Use our interactive tools to see how your hospital performs against others
Explore the data for Australia’s largest public hospitals and their average cost of care, which is the amount of money they spent to deliver a notional ‘average’ hospital service to their acute admitted patients, from 2012–13 to 2014–15. This average cost of care is based not on a hospital’s total costs, but instead on a subset of those costs that can be fairly compared across different hospitals. Acute admitted patients account for the largest proportion of hospital costs nationally.
Data are available for more than 100 public hospitals across Australia. To allow fairer comparisons in this report, hospitals were allocated to one of five peer groups based on a combination of hospital size, type of services provided and similar facilities. Data has been suppressed where costs or the majority of admitted patients are not available or comparable.
Watch an animated explanation of how hospitals’ average cost of care is measured
Click on the link above or image at the left to start animation.
This interactive tool complements the Hospital Performance: Costs of acute admitted patients in public hospitals from 2012–13 to 2014–15 report.
Use the drop down list below to filter and select the hospital’s data. Once a hospital has been selected you can view results over time, results compared to other hospitals in the peer group as well as a data table. To start again, simply select another hospital name from the drop down list.
Select your state or territory
Select a public hospital for which data are available
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For the financial year
Understanding the results
and principles behind:
Costs of acute admitted
patients in public hospitals
What does the report and interactive tool highlight?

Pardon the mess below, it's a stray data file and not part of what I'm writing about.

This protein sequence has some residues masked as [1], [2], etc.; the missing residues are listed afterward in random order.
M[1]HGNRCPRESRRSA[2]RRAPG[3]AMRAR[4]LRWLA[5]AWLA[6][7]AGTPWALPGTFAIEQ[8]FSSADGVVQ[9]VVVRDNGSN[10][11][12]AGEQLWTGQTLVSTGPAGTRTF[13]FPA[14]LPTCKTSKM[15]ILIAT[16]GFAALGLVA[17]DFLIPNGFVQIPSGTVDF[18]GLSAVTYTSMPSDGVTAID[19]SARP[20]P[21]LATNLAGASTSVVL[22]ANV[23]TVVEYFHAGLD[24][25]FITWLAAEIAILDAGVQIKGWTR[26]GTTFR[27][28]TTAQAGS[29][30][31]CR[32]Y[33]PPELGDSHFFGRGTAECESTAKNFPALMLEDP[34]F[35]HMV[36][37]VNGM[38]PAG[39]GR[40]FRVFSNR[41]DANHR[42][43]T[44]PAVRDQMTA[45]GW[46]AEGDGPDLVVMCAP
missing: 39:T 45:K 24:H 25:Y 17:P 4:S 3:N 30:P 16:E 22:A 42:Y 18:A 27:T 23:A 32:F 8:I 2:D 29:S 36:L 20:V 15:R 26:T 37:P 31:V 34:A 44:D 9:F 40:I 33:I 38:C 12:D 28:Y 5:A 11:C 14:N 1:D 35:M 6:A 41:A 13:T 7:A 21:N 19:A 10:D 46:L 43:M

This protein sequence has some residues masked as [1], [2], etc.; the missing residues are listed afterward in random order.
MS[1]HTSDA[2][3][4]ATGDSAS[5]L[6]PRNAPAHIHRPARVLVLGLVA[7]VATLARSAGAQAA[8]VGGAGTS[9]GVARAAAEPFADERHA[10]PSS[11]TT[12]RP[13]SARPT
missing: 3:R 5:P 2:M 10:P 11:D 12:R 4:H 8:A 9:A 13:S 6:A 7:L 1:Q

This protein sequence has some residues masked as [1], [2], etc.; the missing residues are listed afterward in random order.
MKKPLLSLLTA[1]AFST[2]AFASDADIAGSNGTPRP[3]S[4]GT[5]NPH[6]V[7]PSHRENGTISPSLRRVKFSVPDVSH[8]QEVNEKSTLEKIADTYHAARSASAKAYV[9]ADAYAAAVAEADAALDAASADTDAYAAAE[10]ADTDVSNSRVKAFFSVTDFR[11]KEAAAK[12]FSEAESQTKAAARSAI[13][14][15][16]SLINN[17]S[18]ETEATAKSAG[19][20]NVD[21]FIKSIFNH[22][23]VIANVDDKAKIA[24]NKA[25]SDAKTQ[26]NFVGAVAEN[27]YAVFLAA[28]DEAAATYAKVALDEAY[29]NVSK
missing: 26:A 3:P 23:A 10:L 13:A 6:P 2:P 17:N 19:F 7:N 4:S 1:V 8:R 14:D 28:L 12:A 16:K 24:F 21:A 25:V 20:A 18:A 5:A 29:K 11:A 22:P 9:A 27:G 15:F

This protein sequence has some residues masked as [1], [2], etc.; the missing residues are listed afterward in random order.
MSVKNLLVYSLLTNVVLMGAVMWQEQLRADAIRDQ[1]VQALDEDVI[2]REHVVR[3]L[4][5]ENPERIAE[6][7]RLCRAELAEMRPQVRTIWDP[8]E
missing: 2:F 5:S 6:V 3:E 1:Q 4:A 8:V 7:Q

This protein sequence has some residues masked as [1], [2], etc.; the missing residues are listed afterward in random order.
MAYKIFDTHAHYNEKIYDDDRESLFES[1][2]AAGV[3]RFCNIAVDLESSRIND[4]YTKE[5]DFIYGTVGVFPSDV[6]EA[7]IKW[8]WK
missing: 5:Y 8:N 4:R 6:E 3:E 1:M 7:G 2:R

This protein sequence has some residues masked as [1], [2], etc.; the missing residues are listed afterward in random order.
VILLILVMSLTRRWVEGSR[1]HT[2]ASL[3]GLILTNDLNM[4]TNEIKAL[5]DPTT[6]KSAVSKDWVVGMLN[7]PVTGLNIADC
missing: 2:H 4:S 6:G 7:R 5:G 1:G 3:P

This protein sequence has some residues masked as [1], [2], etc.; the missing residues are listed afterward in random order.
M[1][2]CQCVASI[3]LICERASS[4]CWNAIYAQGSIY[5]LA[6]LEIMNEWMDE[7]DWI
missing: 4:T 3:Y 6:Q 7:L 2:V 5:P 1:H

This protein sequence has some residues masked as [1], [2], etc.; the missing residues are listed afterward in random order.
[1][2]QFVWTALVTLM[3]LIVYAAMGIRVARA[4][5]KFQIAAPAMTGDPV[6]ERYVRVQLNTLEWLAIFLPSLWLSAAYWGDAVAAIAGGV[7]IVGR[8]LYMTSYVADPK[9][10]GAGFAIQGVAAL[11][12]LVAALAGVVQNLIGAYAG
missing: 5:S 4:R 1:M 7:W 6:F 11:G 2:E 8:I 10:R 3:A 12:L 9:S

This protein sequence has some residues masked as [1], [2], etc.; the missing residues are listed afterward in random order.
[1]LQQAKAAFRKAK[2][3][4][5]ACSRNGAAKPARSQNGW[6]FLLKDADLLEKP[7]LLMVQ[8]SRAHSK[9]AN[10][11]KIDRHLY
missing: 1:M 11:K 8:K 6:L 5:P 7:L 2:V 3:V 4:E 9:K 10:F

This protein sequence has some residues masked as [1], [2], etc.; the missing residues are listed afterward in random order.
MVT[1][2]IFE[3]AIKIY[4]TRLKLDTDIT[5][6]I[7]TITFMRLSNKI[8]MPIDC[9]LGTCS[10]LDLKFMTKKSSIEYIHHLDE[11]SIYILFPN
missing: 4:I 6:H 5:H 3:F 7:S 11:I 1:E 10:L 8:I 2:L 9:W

How much money each hospital spent to deliver similar services for similar patients
Which allows us to
Compare results with other hospitals
And which then helps us to
Understand how efficient a hospital is
Slide 1 of 9
What causes a hospital's efficiency to improve?
Its cost per service goes
It spends less money to deliver the same number of services (or more services)
It spends the same amount of money, but delivers more services
Slide 2 of 9
Hospitals are so different - how can they be compared fairly?
The measure accounts for the fact that some patients are sicker and/or more expensive to treat than others
It also takes into account differences in accounting practices between states
Slide 3 of 9
Clever! So how does the measure do all that?
All treatments and operations that hospitals provide are assigned a number using something called a ‘National Weighted Activity Unit’
Stay with us...!
This reflects the complexity of different patient conditions
Slide 4 of 9
A case of cellulitis is worth
0.8 of an NWAU (National Weighted Activity Unit)
A hip replacement is worth
4.2 of an NWAU (National Weighted Activity Unit)
Slide 5 of 9
So that means...
We can work out how many of these activity units a hospital has provided
We then divide the amount
of money used to deliver
those services by the number of NWAUs
Slide 6 of 9
That gives us the average cost of one NWAU - a notional 'average' service - at each hospital.
Slide 7 of 9
These results don't tell us anything about the quality of patient care at a given hospital
for that reason
The results are best interpreted in the context of other quality and effectiveness indicators
Slide 8 of 9
So what does all this
The report gives us an indication of a hospital's efficiency compared to
it also suggests
The extent to which its efficiency went up or down over the three-year period
Slide 9 of 9
Go to the overview page for this report (under 'Our reports' link)
to access other products for this release, including: